“Beware of stories you want to be true, for whatever reason,” journalist Ben Bradlee once wrote. It’s a quote that appears prominently in Kevin Young’s rich, detailed nonfiction work “Bunk: The Rise of Hoaxes, Humbug, Plagiarists, Phonies, Post-Facts and Fake News,” a book brimming with stories from the past and near-present – each of them with an untruth, to some degree, at its core.
Young said in a telephone interview last month that he spent six years researching the book, finding stories ranging from P.T. Barnum’s famously fake sideshows to the Cottingley Fairies hoax to the recent journalism scandals involving Stephen Glass and Jayson Blair.
“It was very much a process of recovery. A lot of archival work, a lot of tracking down books and buying them when I could, to sort of track the hoax in its natural habitat,” he said, noting that some past books about hoaxes seemed to miss the mark. “They said it was about the blurry line between fact and fiction, but in fact they hadn’t read the hoaxes in question. I wanted to take that extra step and read them and see what they were like, but also see the ways that they were about something much more.”
What he found was that so many of the stories – Joice Heth, an elderly slave exhibited by Barnum as George Washington’s wet-nurse; the Dreadnought Hoax; Susan Smith; Rachel Dolezal; Janet Cooke – had something in common. “For much of the hoaxes, they seemed to rely on race in big and small ways. It seemed so obvious once I started down that road,” he said. “I was blown away by how often it happened, and blown away by how little people mentioned that. It really became important to trace that. I think once I did, it went beyond from saying this is about race, to understanding the ways that race and the hoax, in the modern sense, grew up together, and how they reinforce each other.”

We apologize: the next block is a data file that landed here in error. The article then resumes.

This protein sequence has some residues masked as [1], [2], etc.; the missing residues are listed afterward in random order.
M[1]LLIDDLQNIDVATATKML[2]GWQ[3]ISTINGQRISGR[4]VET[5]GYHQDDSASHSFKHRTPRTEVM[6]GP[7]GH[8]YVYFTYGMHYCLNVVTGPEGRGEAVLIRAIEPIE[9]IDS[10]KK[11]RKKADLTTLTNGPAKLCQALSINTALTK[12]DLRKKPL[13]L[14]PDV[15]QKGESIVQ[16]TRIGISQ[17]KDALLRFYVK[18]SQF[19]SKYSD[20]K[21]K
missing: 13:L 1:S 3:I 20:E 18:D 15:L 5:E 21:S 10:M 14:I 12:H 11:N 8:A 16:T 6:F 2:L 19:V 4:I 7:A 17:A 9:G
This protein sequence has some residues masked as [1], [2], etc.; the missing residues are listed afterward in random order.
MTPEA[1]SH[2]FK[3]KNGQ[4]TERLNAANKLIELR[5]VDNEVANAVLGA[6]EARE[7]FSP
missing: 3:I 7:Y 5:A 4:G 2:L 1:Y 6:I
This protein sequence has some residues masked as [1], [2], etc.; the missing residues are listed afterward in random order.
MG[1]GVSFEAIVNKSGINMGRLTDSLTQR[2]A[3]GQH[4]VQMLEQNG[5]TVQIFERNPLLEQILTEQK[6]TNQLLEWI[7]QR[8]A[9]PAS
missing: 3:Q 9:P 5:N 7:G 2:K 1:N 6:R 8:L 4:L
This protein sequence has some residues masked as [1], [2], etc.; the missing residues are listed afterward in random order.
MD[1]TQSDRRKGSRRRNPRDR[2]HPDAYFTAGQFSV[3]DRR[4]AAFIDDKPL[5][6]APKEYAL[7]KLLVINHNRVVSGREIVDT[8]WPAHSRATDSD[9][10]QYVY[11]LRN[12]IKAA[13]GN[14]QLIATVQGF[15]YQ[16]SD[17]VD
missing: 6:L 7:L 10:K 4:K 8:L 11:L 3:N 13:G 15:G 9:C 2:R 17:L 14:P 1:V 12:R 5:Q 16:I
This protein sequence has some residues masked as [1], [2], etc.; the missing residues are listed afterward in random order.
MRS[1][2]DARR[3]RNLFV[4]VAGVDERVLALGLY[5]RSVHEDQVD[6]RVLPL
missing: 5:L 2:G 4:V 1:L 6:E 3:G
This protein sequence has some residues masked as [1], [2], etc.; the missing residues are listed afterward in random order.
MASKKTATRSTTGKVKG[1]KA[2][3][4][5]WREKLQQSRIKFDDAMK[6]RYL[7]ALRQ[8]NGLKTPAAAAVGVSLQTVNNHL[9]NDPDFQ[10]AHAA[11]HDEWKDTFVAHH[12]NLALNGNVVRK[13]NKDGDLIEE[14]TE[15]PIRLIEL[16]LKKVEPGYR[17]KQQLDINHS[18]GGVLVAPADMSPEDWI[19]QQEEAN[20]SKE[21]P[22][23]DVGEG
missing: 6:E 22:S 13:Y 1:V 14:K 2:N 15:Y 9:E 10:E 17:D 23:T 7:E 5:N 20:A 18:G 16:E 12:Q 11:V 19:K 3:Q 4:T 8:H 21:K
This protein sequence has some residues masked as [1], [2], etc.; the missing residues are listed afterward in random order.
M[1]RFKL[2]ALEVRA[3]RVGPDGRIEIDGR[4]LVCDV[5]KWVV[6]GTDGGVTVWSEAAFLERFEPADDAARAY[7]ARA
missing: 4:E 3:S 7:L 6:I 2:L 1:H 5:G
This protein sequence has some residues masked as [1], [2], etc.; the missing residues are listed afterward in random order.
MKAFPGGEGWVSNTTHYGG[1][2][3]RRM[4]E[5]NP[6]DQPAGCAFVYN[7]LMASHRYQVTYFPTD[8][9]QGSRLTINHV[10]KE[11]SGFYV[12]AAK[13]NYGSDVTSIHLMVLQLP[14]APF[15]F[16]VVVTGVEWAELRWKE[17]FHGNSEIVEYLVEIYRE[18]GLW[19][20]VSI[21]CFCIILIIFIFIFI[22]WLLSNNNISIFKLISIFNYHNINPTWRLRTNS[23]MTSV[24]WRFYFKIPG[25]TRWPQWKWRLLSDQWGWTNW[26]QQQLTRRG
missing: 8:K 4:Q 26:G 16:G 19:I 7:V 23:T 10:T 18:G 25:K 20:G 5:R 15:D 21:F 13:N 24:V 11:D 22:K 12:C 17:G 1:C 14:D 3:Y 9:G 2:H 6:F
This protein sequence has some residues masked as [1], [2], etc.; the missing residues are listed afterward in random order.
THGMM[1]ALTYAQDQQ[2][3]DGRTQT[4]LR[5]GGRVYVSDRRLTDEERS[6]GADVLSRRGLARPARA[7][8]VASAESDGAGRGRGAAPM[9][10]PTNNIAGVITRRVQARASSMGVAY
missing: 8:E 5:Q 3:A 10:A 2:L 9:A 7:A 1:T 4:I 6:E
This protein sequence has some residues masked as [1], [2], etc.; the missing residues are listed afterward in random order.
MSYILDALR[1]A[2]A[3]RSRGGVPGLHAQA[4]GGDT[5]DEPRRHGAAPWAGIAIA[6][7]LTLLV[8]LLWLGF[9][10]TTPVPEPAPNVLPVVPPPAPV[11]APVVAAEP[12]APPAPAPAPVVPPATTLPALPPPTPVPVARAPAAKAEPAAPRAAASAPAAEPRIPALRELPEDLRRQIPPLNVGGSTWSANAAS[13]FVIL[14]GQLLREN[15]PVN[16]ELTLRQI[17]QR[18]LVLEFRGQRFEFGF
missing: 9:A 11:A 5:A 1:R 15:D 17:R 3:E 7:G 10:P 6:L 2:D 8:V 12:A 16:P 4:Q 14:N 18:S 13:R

In the book, he asks, “Do so many hoaxes involve race – indeed, seem to require race in order to properly function – because race is the ultimate white elephant? Or is it that only in the narrative of race in America does the outrageous seem not only possible but also inevitable, has happened and will again?”
Young’s initial interest in the topic was sparked by a boss he had while an undergraduate, Ravi Desai – who later was revealed to be a serial hoaxer. (Among many incidents: Desai promised $2 million to the University of Washington; a gift that failed to materialize.) “It’s almost hard to talk about,” Young said, of that time in the early 1990s. “We worked together, and you want to believe what people say. He told us, for instance, that he had cancer. Later you look back and say, I don’t think that was true. When you’re 19 or 20, you don’t know what cancer looks like. He was bald within like two days – he shaved his head.”
As engrossing as the work on “Bunk” has been, it’s had to coincide with Young’s other passions. An acclaimed poet, he has published 10 books of poetry, as well as the 2012 nonfiction work “The Grey Album: On the Blackness of Blackness,” which won the PEN Open Book Award. He is the director of the Schomburg Center for Research in Black Culture, in Harlem, and recently became poetry editor of The New Yorker. (Does he sleep? “I get that question a lot,” he said, “but yes, I do sleep.”)
At the Schomburg Center, a research unit of the New York Public Library (watch for a cameo appearance by Young in the recent documentary about the NYPL, “Ex Libris”), Young immerses himself in curation; what he called, in “The Grey Album,” “the willed recovery of what’s been lost.”
A new exhibit celebrates a lesser-known voice: the groundbreaking filmmaker Kathleen Collins, whose 1982 drama “Losing Ground” is one of the first (perhaps the first) theatrically released feature-length film directed by a black woman. Collins, who died at the age of 46, also wrote fiction, and the Schomburg has acquired a collection of her papers. “We’re really excited to honor her as a filmmaker and a writer and a creator,” said Young.
And at The New Yorker, where he just began his position as poetry editor this month, Young is looking forward to finding new voices.
Young said that about 30 percent of the poetry that appears in the magazine has arrived over the transom, unsolicited. “I think that’s really important,” he said. “There was someone who I didn’t know the other day whose work was terrific, and it’s going to be in the magazine.” Like research and curation, it’s a way to celebrate serendipitous findings; to bring light to something that might otherwise be lost.
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